Part three of this feature sees Lars and TT bring us right up to the curretn day with some more of the finest Danish players to grace Italian football. If you missed them you can find Part One here and Part Two here
Uncle Helveg, Nephew Jørgensen and the Others
In the autumn 1993 a young Danish midfielder was sold to Udinese, marking a shift in generations of Danes in Italy. During more than 10 years in the peninsula he would go on to represent both Milan and Inter and win a Scudetto with the former.
His name was Thomas Helveg. He was in the summer of 1997 joined in Udine by Martin Jørgensen who himself would play in Italy for more than 12 years. Together they represent some of the finest Danish exports to Italian football – and certainly two of the longest lasting. They had a close relationship and would refer to each other as “uncle” and “nephew”.
Despite an early blip including a relegation to Serie B in 1993 Udinese was a club on its way up and both Danes became integral in that success. Helveg would play 141 league games for the Friuli team while Jørgensen would better that with 184 appearances. Both however moved on to even bigger things. Jørgensen has later explained that he despite loving the life in Udine found the atmosphere in what must be the epitome of a provencial club a tad dull. The stadium would rarely be full and the motivation could be hard to find in a club where both the board and the spectators were happy with just being in the better half of the Serie A.
In 1998, Helveg followed coach Alberto Zaccheroni as he left Udine for AC Milan. He was a regular in the midfield of Milan’s 1999 championship winning side. In the following years, however, he was pushed back in the defence after losing the battle over the right midfield spot to a youngster named Gennaro Gattuso. In 2002, Helveg was purchased by the success-starved rivals at Inter – only to be loaned back to Milan in a most peculiar move, even by Italian standards! He did play out his Italian bow-out season for Inter in 03-04, though, before he – inexplicably, especially to his fashion designer girlfriend – decided to leave Milano all together in favour of Norwich, Norfolk in what is arguably one of the strangest career choices ever.
Jørgensen outstayed Helveg in Italy by more than six years, all of which he spend at Fiorentina, despite earlier claims that he would never move south of Bologna! He overcame this typical Danish fear of anything “southern” Italian and fell in love with Firenze and La Viola whom he would represent 151 times in the league.
Though not necessarily an assured starter, Jørgensen became very popular in Florence where the Artemio Franchi crowd would chant Uno di noi (one of us) at him from the stands. Late on, he even got to wear the Captains armband from time to time. One of his last deeds in the purple shirt was to score his first Champions League goal ever in a 2009 game against Liverpool at Anfield.
Both being typically Danish and seemingly timid people Helveg and Jørgensen embraced Italy and the latin lifestyle and brought the best of Serie A to the Danish national team which they represented an impressive 108 and 100 times respectively.
Last year Thomas Helveg hung up his boots after finishing his career with two and a half seasons at his beloved OB. Jørgensen also went home to play for his Aarhus hometown club AGF. In a bizzarre echo of Brian Laudrups stint at Fiorentina, Jørgensen and that very talented AGF squad was relegated last season, and Jørgensen is now plying his trade in the Danish second tier.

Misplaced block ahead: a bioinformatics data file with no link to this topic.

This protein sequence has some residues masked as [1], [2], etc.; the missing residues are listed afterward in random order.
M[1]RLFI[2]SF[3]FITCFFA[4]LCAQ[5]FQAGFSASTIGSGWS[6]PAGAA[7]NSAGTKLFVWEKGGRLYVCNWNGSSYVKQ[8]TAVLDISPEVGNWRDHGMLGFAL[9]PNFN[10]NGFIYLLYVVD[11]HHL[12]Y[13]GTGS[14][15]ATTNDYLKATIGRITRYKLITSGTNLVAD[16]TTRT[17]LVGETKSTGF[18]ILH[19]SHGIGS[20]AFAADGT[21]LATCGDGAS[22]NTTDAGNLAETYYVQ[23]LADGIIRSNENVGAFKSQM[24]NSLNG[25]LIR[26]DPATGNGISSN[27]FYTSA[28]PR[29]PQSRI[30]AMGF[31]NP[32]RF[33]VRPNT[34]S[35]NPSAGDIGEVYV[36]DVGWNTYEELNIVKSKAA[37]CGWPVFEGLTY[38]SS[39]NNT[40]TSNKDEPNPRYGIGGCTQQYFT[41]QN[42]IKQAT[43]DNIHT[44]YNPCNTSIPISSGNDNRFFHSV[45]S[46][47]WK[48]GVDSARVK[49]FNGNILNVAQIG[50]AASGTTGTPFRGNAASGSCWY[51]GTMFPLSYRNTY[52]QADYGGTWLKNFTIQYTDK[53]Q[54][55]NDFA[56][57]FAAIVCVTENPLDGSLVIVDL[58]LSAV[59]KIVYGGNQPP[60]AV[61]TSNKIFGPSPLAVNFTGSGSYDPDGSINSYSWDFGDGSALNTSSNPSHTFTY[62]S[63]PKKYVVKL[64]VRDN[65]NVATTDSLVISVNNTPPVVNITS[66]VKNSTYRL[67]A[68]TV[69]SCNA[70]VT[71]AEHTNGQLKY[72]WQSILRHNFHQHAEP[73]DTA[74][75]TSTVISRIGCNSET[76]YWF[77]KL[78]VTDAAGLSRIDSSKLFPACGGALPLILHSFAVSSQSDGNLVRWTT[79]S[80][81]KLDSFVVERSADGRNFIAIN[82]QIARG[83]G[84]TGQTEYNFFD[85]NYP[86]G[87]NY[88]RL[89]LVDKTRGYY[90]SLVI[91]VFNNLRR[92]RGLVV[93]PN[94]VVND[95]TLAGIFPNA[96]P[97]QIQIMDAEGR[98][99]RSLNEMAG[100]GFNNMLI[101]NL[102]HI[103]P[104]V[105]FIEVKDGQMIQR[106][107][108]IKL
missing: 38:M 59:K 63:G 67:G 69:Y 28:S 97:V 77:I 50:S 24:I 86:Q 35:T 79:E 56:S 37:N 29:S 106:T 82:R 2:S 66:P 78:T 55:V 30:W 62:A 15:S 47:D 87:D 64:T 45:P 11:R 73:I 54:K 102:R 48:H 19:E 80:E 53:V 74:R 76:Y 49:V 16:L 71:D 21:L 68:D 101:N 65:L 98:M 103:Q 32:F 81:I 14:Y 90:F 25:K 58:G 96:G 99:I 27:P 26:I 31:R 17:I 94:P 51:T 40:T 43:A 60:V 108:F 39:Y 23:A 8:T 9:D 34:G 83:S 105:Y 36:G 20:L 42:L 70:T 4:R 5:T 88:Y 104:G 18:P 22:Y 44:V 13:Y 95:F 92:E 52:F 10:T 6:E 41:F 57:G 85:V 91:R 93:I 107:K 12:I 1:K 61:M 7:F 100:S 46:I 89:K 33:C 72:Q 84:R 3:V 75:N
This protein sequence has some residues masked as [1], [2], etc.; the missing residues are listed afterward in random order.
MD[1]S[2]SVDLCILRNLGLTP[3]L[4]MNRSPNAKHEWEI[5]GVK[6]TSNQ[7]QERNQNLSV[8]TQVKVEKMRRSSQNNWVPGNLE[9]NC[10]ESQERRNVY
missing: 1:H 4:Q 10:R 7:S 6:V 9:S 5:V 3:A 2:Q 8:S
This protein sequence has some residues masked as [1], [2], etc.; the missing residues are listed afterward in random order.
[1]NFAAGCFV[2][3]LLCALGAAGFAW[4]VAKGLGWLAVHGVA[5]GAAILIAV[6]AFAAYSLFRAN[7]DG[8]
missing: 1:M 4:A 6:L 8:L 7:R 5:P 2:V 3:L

At AC Milan, Helveg was at one point joined by two other prominent Danes, namely CB Martin Laursen and striker Jon Dahl Tomasson – both of whom featured alongside him in the national team and had enjoyed great success at Verona and Feyenoord respectively. The dreamt of (and somewhat far fetched) analogy to the fellow Scandinavians of the Swedish Gre-No-Li trio was bound to fail, as all three were inevitably fringe players in the hugely talented Milan squad. But although they are destined for a merely anecdotal existence in the history of the rossoneri, their robust work rate and willingness to sacrifice was a valued cog in the well-oiled Milan-machinery of those years.
Recent and Present Danes in Italy
In 2008, another high profile Danish player, defensive midfielder Christian Poulsen, came to Italy after having enjoyed good spells at Schalke 04 and Sevilla. His two year stint at Juventus was not a great success however, as a combination of poor club management post calciopoli, a hostile reception from the fans and a failure to live up to his normal standards sadly conspired to make his Italian adventure one to forget.
This seasons sees two Danes playing in the Serie A: Per Krøldrup, a centre back with a knack for goals from set-pieces, is a regular starter at Fiorentina, and Frederik Sørensen, the 18 year old centre back brought to the Juventus Primavera team this summer from Lyngby, is highly surprisingly accumulating a lot of games in the first team – as a right back!
Although Sørensens inclusion in the Juve starting XI speaks volumes of their current full back-issues, he is gaining valuable experience that will hopefully allow him to develop further – much like Simon Kjær did at Palermo until he was lured to Wolfsburg last year, and like another talented central defender, Magnus Troest, is presently doing at Atalanta.
Obviously, the present Danes in calcio lack a little something compared to earlier generations of stranieri from our small country, but the potential is clearly there. And given the frequent participation of Danish youth teams in tournaments on the peninsula, the steady influx of talented Nordic players should be secured for years to come.